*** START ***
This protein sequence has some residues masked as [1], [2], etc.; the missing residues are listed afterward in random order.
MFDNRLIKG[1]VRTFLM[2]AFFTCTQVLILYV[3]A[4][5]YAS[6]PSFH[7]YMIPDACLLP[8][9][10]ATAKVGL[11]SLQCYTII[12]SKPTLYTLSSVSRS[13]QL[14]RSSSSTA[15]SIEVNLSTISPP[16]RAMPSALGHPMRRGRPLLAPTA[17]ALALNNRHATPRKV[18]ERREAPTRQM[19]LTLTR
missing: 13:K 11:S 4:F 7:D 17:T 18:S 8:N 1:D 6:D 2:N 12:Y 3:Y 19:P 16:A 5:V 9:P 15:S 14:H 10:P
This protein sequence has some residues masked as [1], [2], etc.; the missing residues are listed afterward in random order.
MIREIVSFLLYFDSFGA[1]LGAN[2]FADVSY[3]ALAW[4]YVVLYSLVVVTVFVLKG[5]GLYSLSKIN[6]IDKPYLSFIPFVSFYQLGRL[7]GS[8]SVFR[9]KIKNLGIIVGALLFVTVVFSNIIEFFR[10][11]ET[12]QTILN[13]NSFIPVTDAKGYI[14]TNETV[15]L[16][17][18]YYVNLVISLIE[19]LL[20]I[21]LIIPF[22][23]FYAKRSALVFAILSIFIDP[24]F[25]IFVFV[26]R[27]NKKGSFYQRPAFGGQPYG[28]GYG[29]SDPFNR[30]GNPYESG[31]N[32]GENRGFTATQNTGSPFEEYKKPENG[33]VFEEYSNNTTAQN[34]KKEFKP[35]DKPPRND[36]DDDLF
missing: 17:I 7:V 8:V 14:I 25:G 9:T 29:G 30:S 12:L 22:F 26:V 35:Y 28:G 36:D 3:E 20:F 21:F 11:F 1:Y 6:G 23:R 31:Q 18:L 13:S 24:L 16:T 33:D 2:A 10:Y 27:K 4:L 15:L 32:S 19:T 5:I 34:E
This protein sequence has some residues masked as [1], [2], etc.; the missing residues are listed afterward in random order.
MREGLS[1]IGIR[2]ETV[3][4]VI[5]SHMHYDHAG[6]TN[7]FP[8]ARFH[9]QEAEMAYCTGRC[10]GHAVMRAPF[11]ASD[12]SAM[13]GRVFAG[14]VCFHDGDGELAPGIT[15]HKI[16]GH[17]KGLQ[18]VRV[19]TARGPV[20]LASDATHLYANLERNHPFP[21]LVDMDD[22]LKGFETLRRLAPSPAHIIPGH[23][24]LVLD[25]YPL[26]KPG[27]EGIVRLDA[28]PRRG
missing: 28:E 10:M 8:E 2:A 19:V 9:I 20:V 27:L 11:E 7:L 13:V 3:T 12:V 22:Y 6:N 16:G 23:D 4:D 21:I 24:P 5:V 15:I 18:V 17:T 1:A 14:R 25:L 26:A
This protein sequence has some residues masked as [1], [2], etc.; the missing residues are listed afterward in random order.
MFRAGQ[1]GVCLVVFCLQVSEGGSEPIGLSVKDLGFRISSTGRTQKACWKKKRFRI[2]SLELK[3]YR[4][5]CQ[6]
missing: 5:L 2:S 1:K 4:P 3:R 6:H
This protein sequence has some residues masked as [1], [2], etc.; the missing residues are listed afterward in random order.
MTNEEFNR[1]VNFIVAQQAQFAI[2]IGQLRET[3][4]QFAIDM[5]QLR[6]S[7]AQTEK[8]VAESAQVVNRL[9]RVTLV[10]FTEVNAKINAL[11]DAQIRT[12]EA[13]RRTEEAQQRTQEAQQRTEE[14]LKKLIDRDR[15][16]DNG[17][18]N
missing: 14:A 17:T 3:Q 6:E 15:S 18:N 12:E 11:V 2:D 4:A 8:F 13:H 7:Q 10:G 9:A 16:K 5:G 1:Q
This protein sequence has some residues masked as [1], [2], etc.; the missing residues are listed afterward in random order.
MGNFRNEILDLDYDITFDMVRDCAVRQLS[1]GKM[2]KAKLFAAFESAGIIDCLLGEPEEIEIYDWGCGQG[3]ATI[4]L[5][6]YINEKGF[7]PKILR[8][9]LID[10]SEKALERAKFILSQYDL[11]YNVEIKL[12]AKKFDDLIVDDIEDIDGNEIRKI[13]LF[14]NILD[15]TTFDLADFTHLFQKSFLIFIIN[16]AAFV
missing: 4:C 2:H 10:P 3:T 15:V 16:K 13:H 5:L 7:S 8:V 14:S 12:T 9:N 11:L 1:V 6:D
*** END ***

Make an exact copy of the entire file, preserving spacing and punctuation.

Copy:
This protein sequence has some residues masked as [1], [2], etc.; the missing residues are listed afterward in random order.
MFDNRLIKG[1]VRTFLM[2]AFFTCTQVLILYV[3]A[4][5]YAS[6]PSFH[7]YMIPDACLLP[8][9][10]ATAKVGL[11]SLQCYTII[12]SKPTLYTLSSVSRS[13]QL[14]RSSSSTA[15]SIEVNLSTISPP[16]RAMPSALGHPMRRGRPLLAPTA[17]ALALNNRHATPRKV[18]ERREAPTRQM[19]LTLTR
missing: 13:K 11:S 4:F 7:D 17:T 18:S 8:N 1:D 6:D 2:N 12:Y 3:Y 19:P 16:A 5:V 9:P 15:S 14:H 10:P
This protein sequence has some residues masked as [1], [2], etc.; the missing residues are listed afterward in random order.
MIREIVSFLLYFDSFGA[1]LGAN[2]FADVSY[3]ALAW[4]YVVLYSLVVVTVFVLKG[5]GLYSLSKIN[6]IDKPYLSFIPFVSFYQLGRL[7]GS[8]SVFR[9]KIKNLGIIVGALLFVTVVFSNIIEFFR[10][11]ET[12]QTILN[13]NSFIPVTDAKGYI[14]TNETV[15]L[16][17][18]YYVNLVISLIE[19]LL[20]I[21]LIIPF[22][23]FYAKRSALVFAILSIFIDP[24]F[25]IFVFV[26]R[27]NKKGSFYQRPAFGGQPYG[28]GYG[29]SDPFNR[30]GNPYESG[31]N[32]GENRGFTATQNTGSPFEEYKKPENG[33]VFEEYSNNTTAQN[34]KKEFKP[35]DKPPRND[36]DDDLF
missing: 17:I 7:V 8:V 14:I 25:G 9:T 29:G 30:S 12:L 22:F 26:V 35:Y 28:G 36:D 3:E 20:F 21:F 11:F 1:Y 6:G 23:R 31:Q 18:L 13:S 24:L 16:T 33:D 2:A 10:Y 27:K 4:L 15:L 32:S 19:T 5:I 34:E
This protein sequence has some residues masked as [1], [2], etc.; the missing residues are listed afterward in random order.
MREGLS[1]IGIR[2]ETV[3][4]VI[5]SHMHYDHAG[6]TN[7]FP[8]ARFH[9]QEAEMAYCTGRC[10]GHAVMRAPF[11]ASD[12]SAM[13]GRVFAG[14]VCFHDGDGELAPGIT[15]HKI[16]GH[17]KGLQ[18]VRV[19]TARGPV[20]LASDATHLYANLERNHPFP[21]LVDMDD[22]LKGFETLRRLAPSPAHIIPGH[23][24]LVLD[25]YPL[26]KPG[27]EGIVRLDA[28]PRRG
missing: 28:E 10:M 8:E 2:A 19:V 9:I 20:V 27:L 11:E 7:L 13:V 3:T 12:V 22:Y 6:N 16:G 23:D 4:D 21:I 24:P 5:V 15:I 18:V 17:T 1:A 14:R 25:L 26:A
This protein sequence has some residues masked as [1], [2], etc.; the missing residues are listed afterward in random order.
MFRAGQ[1]GVCLVVFCLQVSEGGSEPIGLSVKDLGFRISSTGRTQKACWKKKRFRI[2]SLELK[3]YR[4][5]CQ[6]
missing: 5:L 2:S 1:K 4:P 3:R 6:H
This protein sequence has some residues masked as [1], [2], etc.; the missing residues are listed afterward in random order.
MTNEEFNR[1]VNFIVAQQAQFAI[2]IGQLRET[3][4]QFAIDM[5]QLR[6]S[7]AQTEK[8]VAESAQVVNRL[9]RVTLV[10]FTEVNAKINAL[11]DAQIRT[12]EA[13]RRTEEAQQRTQEAQQRTEE[14]LKKLIDRDR[15][16]DNG[17][18]N
missing: 14:A 17:T 3:Q 6:E 15:S 18:N 12:E 11:V 2:D 4:A 8:F 13:H 7:Q 10:G 9:A 16:K 5:G 1:Q
This protein sequence has some residues masked as [1], [2], etc.; the missing residues are listed afterward in random order.
MGNFRNEILDLDYDITFDMVRDCAVRQLS[1]GKM[2]KAKLFAAFESAGIIDCLLGEPEEIEIYDWGCGQG[3]ATI[4]L[5][6]YINEKGF[7]PKILR[8][9]LID[10]SEKALERAKFILSQYDL[11]YNVEIKL[12]AKKFDDLIVDDIEDIDGNEIRKI[13]LF[14]NILD[15]TTFDLADFTHLFQKSFLIFIIN[16]AAFV
missing: 4:C 2:H 10:P 3:T 15:V 16:K 13:H 5:L 7:S 8:V 14:S 12:T 9:N 11:L 1:V 6:D